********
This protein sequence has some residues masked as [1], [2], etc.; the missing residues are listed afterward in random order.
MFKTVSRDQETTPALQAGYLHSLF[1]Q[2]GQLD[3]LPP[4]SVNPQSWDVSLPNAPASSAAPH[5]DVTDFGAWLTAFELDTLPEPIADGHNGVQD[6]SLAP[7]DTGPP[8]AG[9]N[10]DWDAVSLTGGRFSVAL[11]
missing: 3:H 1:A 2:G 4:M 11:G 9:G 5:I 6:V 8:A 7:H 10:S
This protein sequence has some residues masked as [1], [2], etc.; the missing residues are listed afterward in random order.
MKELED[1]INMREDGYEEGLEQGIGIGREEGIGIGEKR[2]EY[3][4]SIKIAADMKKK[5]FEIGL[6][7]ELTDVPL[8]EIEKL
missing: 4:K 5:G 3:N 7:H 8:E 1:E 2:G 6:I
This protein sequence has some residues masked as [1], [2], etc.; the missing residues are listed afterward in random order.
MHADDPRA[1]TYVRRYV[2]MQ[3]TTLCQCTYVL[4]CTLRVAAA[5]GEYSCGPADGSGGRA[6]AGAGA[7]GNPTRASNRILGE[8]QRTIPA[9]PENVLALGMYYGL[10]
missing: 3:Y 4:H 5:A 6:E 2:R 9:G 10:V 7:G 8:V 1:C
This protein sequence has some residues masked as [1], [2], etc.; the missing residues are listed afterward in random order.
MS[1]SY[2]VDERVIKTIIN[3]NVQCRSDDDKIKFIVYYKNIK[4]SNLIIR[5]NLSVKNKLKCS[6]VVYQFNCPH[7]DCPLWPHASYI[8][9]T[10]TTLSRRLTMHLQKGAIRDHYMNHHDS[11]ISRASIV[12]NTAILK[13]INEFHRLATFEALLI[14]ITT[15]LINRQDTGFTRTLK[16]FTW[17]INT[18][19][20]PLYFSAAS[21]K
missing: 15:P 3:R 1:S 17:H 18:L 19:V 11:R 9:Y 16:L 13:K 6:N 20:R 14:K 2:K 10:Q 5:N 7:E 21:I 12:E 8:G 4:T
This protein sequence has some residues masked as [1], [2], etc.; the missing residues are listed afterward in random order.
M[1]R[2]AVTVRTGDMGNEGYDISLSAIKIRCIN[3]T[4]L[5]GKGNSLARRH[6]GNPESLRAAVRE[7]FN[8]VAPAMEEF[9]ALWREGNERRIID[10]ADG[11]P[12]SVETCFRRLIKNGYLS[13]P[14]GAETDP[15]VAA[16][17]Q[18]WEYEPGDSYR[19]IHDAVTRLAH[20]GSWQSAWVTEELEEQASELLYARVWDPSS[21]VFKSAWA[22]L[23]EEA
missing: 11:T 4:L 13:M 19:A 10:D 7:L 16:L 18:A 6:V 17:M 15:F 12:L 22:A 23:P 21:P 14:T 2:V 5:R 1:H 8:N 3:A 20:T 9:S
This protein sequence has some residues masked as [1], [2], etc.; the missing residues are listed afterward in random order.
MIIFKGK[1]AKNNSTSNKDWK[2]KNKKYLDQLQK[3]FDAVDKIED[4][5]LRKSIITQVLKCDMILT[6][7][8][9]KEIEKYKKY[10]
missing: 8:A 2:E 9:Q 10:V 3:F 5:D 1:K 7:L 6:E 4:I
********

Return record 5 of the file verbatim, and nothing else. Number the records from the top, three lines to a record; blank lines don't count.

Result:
This protein sequence has some residues masked as [1], [2], etc.; the missing residues are listed afterward in random order.
M[1]R[2]AVTVRTGDMGNEGYDISLSAIKIRCIN[3]T[4]L[5]GKGNSLARRH[6]GNPESLRAAVRE[7]FN[8]VAPAMEEF[9]ALWREGNERRIID[10]ADG[11]P[12]SVETCFRRLIKNGYLS[13]P[14]GAETDP[15]VAA[16][17]Q[18]WEYEPGDSYR[19]IHDAVTRLAH[20]GSWQSAWVTEELEEQASELLYARVWDPSS[21]VFKSAWA[22]L[23]EEA
missing: 11:T 4:L 13:M 19:A 10:D 7:L 16:L 18:A 6:V 17:M 15:F 12:L 22:A 23:P 21:P 14:T 2:V 5:R 1:H 8:N 3:A 20:T 9:S